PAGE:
Accounting for Changes in the Homeownership Rate
Matthew Chambers, Carlos Garriga, and Don E. Schlagenhauf
Working Paper 2007-21
After three decades of being relatively constant, the homeownership rate increased over the 1994–2005 period to attain record highs. The objective of this paper is to account for the observed boom in ownership by examining the role played by changes in demographic factors and innovations in the mortgage market that lessened down payment requirements. To measure the aggregate and distributional impact of these factors, we construct a quantitative general equilibrium overlapping-generation model with housing. We find that the long-run importance of the introduction of new mortgage products for the aggregate homeownership rate ranges from 56 percent to 70 percent. Demographic factors account for between 16 percent and 31 percent of the change. Transitional analysis suggests that demographic factors play a more important but not dominant role farther from the long-run equilibrium. From a distributional perspective, mortgage market innovations have a larger impact on participation rate changes of younger households, and demographic factors seem to be the key to understanding the participation rate changes of older households. Our analysis suggests that the key to understanding the increase in the homeownership rate is the expansion of the set of mortgage contracts. We test the robustness of this result by considering changes in mortgage financing after World War II. We find that the introduction of the conventional fixed-rate mortgage, which replaced balloon contracts, accounts for at least 50 percent of the observed increase in homeownership during that period.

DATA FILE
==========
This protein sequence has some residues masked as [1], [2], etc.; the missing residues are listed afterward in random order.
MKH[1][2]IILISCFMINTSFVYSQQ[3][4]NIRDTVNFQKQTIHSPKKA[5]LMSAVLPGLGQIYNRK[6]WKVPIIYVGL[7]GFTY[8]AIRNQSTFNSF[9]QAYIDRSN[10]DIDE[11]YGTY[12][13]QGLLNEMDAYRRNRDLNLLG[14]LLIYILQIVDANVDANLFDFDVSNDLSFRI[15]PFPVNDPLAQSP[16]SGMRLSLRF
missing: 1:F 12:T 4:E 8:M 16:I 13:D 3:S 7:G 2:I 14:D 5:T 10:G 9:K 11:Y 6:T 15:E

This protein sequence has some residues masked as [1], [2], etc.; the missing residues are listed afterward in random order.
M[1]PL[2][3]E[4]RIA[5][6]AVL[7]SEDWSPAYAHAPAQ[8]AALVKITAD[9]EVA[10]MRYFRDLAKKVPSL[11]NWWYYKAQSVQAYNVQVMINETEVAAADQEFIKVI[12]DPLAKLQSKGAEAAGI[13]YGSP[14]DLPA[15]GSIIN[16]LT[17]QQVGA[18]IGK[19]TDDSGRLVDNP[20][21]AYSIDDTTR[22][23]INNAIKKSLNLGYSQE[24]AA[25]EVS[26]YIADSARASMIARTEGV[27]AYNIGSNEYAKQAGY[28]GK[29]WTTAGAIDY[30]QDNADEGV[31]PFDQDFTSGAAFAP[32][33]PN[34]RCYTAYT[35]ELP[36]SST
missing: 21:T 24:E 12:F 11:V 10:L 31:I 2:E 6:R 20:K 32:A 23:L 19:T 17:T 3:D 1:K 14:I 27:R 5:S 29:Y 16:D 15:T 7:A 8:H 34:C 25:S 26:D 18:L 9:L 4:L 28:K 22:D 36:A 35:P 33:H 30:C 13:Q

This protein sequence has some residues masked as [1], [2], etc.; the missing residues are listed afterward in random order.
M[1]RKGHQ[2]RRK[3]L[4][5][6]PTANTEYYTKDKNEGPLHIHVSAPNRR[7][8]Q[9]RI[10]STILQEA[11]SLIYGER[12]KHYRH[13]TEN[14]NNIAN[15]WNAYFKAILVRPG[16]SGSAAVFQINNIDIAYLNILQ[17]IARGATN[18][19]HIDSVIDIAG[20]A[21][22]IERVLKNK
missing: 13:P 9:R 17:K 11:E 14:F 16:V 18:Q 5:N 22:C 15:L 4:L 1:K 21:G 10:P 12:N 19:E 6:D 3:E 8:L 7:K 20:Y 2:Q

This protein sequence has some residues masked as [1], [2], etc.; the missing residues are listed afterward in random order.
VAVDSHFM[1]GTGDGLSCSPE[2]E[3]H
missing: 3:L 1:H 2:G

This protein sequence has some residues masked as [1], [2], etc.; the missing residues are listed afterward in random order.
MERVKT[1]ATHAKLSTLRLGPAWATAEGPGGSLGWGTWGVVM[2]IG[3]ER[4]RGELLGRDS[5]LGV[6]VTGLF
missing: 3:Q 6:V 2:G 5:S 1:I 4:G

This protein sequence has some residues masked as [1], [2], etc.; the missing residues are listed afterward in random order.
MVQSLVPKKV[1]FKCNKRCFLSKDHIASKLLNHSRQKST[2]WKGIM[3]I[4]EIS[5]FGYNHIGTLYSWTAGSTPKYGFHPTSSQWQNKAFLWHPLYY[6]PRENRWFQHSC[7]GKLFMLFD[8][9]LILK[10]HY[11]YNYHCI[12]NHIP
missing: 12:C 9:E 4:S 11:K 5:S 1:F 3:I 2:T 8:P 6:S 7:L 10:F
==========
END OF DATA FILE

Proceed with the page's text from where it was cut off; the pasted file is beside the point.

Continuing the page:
JEL classification: E0, D58, D91, R21
Key words: macroeconomics, housing
The authors acknowledge the useful comments of Dirk Krueger, David Marshall, Ed Prescott, Victor Ríos-Rull, Eric Young, and three anonymous referees. A version of this paper was presented at the 2004 Annual Meetings of the Society for Economic Dynamics, Iowa State University, the University of Virginia, and the State University of New York at Stony Brook. We are grateful for the financial support of the National Science Foundation for grant number SES-0649374. Carlos Garriga also acknowledges support from the Spanish Ministerio de Ciencia y Tecnología through grant number SEJ2006-02879. The views expressed here are the authors' and not necessarily those of the Federal Reserve Banks of Atlanta or St. Louis or the Federal Reserve System. Any remaining errors are the authors' responsibility.
Please address questions regarding content to Matthew Chambers, Department of Economics, 8000 York Road, Towson University, Towson, MD 21252; Carlos Garriga, Research Department, Federal Reserve Bank of St. Louis, P.O. Box 442, St. Louis, MO 63166-0442; or Don E. Schlagenhauf (contact author), Department of Economics, Florida State University, 246 Bellamy Building, Tallahassee, FL 32306-2180, email@example.com, 850-644-3817, 850-644-4535 (fax), and Visiting Scholar, Research Department, Federal Reserve Bank of Atlanta, 1000 Peachtree Street, N.E., Atlanta, GA 30309-4470.
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